Introduction to Change-Making in the Workplace Series
In April, Tufts Career Center’s Career Fellows Ismenia and Jesse moderated a panel on Change-Making in the Workplace. We will be breaking down that conversation into smaller blog posts, but if you are interested in watching the whole panel, you can do so here!
Here is the premise for the discussion: We continue to hear stories of underrepresentation and inequality in and around the workplace. How are companies responding to these longstanding injustices in their own workplaces, society and beyond? Learn about what it means to be a changemaker in the workplace and gain insight into what sort of influence you can have.
Panelists Sharing Thoughts, Insights, and Experiences
- Reema Elghossain, Vice President at 4A’s Foundation
- Phuong Ta ’16, Executive Search Consultant at Isaacson, Miller
- Gabrielle (Gabby) Thomas ’13, Diversity, Inclusion, & Belonging Program Manager at HubSpot
Qualities of a Successful Change-Maker
You have all mentioned passion for this type of work. For individuals interested in DEI and working towards positive change in the workplace, what types of skills and qualities would you suggest we start cultivating to be successful in change-making when we enter the workforce, whether DEI is officially part of our roles or not?
Gabby: When we got this question, I thought about it and then I hope it is not in total opposition to what Reema was saying about data, but data is a huge thing, both qualitative and quantitative. You cannot try and make business impact without it. So, thinking about how to be data-minded, but also thinking about the story that you’re trying to tell, but also what is the story that is going to be most compelling to that business leader? Because really what they are thinking about is how can we make the most scalable business impact. While certain situations might be awful, they could be one-off, does that really mean it is a trend? So how can we think about making the biggest amount of impact, but also understanding that it is inches, not miles, as Reema said, but knowing who you are speaking to and who is your audience now. That does not mean you cannot use the same data or information, but it is how you really present it. You have to make sure people are hearing you and people hear different things. With this work, while it can be so passion driven, you do need to kind of back it up with data. So, one quality is always being data-minded to really help you tell your story in a way that the other person is going to hear it and listen.
Phuong: To be honest, when I first got invited to be on this panel, I was a bit confused because I think I do not identify with being a change-maker in the workplace. I think for me, when I hear the word, it is easy to imagine someone who does some big work, being a disruptor, come to shake things up and certainly that can be one meaning of the label. Then I remembered having this conversation with a friend and she shared with me a map by Deepa Iyer about the roles that we can play in a social change ecosystem, so something like Gabby mentioned. Disruptive is one of those roles, but there are also other important roles that you can play to impact change, storyteller, healer, builder, etc. and for me, I see myself as a guide, a caregiver, and a builder.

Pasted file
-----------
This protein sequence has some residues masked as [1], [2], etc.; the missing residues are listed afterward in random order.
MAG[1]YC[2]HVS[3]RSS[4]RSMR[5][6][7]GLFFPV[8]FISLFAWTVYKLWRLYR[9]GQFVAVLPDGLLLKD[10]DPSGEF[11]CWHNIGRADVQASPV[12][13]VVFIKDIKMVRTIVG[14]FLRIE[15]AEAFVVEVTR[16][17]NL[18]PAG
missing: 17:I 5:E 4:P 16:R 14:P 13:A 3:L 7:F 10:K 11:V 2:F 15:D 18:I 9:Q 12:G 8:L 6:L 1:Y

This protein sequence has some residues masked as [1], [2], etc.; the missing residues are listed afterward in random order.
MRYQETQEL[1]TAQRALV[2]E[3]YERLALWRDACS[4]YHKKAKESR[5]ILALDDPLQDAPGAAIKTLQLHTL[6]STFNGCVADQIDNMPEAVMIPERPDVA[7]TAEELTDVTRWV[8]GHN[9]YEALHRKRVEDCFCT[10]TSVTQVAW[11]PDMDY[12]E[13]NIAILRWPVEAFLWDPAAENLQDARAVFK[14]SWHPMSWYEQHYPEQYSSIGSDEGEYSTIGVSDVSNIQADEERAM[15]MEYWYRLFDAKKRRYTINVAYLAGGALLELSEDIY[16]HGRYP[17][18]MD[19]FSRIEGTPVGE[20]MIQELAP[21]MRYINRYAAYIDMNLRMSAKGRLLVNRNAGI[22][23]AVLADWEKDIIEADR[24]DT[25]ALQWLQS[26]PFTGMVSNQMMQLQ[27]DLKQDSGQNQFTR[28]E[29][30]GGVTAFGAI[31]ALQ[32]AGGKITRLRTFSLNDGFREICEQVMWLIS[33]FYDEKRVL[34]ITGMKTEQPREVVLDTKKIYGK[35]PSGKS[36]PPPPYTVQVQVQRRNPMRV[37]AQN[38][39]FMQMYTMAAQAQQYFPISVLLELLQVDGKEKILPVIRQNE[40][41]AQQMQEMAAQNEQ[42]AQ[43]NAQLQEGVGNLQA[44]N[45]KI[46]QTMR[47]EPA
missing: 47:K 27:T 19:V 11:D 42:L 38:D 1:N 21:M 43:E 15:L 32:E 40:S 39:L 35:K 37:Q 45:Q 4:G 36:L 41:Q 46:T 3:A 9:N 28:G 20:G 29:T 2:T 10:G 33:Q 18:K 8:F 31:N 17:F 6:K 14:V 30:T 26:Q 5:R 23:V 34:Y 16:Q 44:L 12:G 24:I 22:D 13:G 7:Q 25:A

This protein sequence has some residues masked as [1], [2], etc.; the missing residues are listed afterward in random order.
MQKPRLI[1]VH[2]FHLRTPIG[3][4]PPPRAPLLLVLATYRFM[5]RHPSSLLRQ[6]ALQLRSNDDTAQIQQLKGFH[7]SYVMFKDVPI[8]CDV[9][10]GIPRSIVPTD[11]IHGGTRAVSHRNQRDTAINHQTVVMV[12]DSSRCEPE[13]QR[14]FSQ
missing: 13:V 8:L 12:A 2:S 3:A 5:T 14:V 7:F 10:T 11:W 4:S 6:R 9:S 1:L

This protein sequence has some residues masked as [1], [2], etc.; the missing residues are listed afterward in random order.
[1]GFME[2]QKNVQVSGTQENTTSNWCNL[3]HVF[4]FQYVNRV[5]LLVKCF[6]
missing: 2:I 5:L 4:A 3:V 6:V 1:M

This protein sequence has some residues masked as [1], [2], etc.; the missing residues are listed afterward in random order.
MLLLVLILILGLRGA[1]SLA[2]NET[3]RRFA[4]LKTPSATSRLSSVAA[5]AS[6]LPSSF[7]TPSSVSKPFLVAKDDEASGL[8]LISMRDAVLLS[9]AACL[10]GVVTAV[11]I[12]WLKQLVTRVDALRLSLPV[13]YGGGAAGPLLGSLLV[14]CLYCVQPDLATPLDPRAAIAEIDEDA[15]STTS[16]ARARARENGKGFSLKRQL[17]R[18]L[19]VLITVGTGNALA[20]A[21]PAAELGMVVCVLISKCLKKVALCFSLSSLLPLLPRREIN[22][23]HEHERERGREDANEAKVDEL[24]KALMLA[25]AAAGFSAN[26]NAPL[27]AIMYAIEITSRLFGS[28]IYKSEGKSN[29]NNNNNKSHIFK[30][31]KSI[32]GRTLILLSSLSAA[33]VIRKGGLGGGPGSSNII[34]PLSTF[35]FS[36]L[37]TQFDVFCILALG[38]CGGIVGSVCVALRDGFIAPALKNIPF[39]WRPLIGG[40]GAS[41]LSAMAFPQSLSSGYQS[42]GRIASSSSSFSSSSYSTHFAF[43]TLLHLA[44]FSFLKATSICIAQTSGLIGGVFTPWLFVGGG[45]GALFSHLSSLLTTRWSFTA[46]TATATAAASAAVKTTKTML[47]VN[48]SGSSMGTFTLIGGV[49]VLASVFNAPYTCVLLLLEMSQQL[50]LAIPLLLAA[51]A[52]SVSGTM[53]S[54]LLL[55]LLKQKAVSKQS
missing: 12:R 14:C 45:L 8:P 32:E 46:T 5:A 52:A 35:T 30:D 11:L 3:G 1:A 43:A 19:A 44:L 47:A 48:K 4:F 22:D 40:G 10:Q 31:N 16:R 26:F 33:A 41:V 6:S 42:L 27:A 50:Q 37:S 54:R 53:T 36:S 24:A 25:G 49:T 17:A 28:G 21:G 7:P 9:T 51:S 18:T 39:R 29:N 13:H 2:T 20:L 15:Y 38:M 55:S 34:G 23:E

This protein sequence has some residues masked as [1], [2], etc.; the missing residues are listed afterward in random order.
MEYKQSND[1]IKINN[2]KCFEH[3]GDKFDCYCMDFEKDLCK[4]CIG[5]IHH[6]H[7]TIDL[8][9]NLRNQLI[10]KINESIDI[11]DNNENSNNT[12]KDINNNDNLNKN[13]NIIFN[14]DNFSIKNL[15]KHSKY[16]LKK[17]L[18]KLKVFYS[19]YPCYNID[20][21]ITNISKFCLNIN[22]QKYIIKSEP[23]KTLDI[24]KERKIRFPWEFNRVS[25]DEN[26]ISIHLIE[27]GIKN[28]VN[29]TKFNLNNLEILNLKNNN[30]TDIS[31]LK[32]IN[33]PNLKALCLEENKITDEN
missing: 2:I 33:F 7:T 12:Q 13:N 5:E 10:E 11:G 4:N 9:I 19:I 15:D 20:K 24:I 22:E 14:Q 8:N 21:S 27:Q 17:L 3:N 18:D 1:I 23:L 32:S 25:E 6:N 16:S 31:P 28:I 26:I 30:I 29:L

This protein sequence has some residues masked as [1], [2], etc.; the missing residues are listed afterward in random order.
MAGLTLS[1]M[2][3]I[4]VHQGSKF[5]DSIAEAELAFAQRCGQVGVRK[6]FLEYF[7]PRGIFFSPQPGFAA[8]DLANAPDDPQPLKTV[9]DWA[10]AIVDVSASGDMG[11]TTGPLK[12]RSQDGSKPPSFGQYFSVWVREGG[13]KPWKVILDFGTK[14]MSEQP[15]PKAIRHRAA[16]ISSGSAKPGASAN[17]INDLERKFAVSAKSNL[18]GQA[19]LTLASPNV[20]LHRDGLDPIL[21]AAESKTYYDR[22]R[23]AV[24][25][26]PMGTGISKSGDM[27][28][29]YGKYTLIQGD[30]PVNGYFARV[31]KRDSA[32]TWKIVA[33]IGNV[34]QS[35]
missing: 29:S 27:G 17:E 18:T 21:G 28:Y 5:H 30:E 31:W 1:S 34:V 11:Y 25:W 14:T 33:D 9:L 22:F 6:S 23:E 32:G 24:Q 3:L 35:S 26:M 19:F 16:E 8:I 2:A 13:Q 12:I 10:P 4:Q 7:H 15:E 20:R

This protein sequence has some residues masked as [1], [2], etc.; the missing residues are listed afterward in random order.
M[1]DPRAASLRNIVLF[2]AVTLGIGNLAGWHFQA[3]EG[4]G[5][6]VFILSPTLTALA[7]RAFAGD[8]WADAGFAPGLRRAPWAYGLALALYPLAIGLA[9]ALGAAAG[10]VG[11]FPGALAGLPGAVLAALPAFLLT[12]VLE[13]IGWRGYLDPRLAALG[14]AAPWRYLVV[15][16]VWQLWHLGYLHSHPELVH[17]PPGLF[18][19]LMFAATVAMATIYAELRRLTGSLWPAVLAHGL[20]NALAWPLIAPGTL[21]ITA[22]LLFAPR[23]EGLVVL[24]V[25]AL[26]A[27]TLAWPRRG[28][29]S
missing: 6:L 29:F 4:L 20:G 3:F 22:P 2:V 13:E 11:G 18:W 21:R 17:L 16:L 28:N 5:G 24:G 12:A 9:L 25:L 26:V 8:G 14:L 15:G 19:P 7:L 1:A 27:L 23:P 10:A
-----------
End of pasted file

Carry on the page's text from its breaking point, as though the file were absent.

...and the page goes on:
For example, I shared that I work with a lot of women, people of color in my work, and people from first-gen background, many of them have not had the experience with executive search process. They might not feel comfortable or be as outspoken when talking about their accomplishments and being a first-gen student and immigrant myself, I know firsthand how difficult it can be to brag about ourselves because we are raised to be humble. So in my work with them, I can try to guide them through the process, trying to advocate for them in front of my client, trying to let them to add value to their development, so even if they do not end up being hired by my client, our time working together still means something to them. I feel like that is one role I can play instead of just changing what the whole culture of my industry is about, that work takes time. And that is what takes a lot of time and not just one person can do that.
Reema: Gabby is absolutely right; data is so important. I do not always like it, but data is so important. It is a fact. You cannot just go into talk to any CEO or leader and be like, “listen you have to care” and they are going to say “okay I’ll give you four billion dollars for this initiative.” They are not going to do that. You have to show the data and why the facts matter, and you also have to show that there is a problem with data as well too. I am just glad I do not have to be the one who does all the research and data because that is not my thing.
For skills and qualities to succeed in this work, there are so many components, but a skill set is one. First, I think is understanding what your core values are, I think it is really important to know where you stand in certain areas and what are your core values. Really figure out what those are, because what you are passionate about and why are going to connect you to doing this work. It is not easy, even if you are just an employee, the different roles you play in this work can vary. Your role could be simply, I am just going to be a good person and try to create positive impact around me and my team. It does not have to be “I’m going to be the leader of the ERG” either but find out what role it is that you play and start finding your voice. I think knowing your role and your voice is a big skill set and knowing who you can talk to, where you can share what you are feeling and what is bothering you, and if you see something being that ally. So I think a big skill set is finding your voice and finding a place where you can feel comfortable at work to be able to talk about what is important to you.